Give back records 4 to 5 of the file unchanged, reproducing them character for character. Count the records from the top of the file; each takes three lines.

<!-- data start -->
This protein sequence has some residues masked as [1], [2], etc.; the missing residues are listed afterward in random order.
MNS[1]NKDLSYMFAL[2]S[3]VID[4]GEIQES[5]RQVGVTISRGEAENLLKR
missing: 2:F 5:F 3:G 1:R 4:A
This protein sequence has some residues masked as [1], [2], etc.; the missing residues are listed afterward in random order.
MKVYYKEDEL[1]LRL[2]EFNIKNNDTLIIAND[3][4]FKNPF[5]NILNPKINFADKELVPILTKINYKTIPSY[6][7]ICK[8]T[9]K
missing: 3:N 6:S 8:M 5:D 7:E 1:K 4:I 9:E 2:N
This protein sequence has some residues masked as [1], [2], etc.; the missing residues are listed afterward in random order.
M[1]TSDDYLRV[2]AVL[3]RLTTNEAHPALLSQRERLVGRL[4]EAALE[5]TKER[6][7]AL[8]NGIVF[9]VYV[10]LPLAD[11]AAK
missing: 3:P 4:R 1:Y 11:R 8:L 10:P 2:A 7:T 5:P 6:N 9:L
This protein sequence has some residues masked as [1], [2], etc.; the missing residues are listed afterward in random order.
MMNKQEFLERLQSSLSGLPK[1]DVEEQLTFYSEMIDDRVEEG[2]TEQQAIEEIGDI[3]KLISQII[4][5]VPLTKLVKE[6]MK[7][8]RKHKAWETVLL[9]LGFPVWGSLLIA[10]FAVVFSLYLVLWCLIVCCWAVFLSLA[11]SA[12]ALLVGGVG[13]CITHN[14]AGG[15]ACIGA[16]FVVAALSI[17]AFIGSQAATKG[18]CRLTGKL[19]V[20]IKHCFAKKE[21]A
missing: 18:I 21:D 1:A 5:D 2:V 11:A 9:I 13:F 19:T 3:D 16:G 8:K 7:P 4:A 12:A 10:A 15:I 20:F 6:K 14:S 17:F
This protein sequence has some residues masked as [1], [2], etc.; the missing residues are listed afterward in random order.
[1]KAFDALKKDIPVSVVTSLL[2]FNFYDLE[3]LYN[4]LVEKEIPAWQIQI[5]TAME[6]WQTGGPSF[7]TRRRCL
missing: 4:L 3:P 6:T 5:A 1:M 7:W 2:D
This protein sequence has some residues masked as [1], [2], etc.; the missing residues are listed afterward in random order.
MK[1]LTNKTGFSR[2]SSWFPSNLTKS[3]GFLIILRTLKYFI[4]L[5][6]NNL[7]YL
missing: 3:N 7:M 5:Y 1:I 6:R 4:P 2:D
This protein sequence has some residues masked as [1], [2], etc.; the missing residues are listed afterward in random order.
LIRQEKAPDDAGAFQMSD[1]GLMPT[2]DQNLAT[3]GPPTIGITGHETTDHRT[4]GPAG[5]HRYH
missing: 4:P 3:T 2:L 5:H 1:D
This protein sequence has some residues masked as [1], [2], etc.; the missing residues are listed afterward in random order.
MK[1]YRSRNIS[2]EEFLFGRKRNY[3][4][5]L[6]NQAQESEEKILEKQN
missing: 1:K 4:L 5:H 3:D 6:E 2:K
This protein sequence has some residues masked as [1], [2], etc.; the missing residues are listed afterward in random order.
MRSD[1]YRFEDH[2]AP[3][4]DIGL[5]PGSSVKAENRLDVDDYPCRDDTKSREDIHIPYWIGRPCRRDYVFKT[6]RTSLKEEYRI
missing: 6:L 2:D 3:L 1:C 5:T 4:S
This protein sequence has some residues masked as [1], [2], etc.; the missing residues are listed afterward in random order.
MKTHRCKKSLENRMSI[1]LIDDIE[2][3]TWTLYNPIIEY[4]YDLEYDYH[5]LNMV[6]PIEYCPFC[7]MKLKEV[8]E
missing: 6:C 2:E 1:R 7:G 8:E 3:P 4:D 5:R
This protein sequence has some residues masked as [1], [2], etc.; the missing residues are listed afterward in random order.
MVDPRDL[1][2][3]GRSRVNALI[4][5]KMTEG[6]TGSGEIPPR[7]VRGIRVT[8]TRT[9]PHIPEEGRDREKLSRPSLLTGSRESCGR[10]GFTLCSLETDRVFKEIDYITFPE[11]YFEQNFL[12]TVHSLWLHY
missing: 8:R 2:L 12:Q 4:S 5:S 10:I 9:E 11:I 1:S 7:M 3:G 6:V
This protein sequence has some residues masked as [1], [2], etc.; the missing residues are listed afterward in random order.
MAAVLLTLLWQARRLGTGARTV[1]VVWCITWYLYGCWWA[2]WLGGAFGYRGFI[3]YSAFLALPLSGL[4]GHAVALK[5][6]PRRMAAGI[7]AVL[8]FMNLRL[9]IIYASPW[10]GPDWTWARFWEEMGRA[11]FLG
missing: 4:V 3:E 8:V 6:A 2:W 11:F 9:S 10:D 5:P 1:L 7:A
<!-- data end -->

This protein sequence has some residues masked as [1], [2], etc.; the missing residues are listed afterward in random order.
MMNKQEFLERLQSSLSGLPK[1]DVEEQLTFYSEMIDDRVEEG[2]TEQQAIEEIGDI[3]KLISQII[4][5]VPLTKLVKE[6]MK[7][8]RKHKAWETVLL[9]LGFPVWGSLLIA[10]FAVVFSLYLVLWCLIVCCWAVFLSLA[11]SA[12]ALLVGGVG[13]CITHN[14]AGG[15]ACIGA[16]FVVAALSI[17]AFIGSQAATKG[18]CRLTGKL[19]V[20]IKHCFAKKE[21]A
missing: 18:I 21:D 1:A 5:D 2:V 11:A 9:I 13:F 19:T 3:D 16:G 8:K 7:P 4:A 12:A 10:A 15:I 20:F 6:K 14:S 17:F
This protein sequence has some residues masked as [1], [2], etc.; the missing residues are listed afterward in random order.
[1]KAFDALKKDIPVSVVTSLL[2]FNFYDLE[3]LYN[4]LVEKEIPAWQIQI[5]TAME[6]WQTGGPSF[7]TRRRCL
missing: 4:L 3:P 6:T 5:A 1:M 7:W 2:D